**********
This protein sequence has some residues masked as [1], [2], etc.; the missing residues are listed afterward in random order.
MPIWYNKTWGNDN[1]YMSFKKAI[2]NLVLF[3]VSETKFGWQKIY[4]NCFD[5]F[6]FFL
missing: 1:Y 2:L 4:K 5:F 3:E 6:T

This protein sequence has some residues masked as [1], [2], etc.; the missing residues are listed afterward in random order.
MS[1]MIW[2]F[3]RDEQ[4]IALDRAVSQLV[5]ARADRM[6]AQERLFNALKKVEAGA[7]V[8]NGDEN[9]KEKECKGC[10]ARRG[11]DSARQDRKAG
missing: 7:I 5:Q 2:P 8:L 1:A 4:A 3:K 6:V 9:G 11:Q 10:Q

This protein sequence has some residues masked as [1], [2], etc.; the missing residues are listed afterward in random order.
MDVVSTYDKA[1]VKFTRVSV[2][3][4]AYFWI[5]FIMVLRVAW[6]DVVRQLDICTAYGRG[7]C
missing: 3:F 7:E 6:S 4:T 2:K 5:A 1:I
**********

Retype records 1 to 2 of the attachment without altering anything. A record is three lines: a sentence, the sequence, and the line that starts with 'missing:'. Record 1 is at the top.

This protein sequence has some residues masked as [1], [2], etc.; the missing residues are listed afterward in random order.
MPIWYNKTWGNDN[1]YMSFKKAI[2]NLVLF[3]VSETKFGWQKIY[4]NCFD[5]F[6]FFL
missing: 1:Y 2:L 4:K 5:F 3:E 6:T

This protein sequence has some residues masked as [1], [2], etc.; the missing residues are listed afterward in random order.
MS[1]MIW[2]F[3]RDEQ[4]IALDRAVSQLV[5]ARADRM[6]AQERLFNALKKVEAGA[7]V[8]NGDEN[9]KEKECKGC[10]ARRG[11]DSARQDRKAG
missing: 7:I 5:Q 2:P 8:L 1:A 4:A 3:K 6:V 9:G 11:Q 10:Q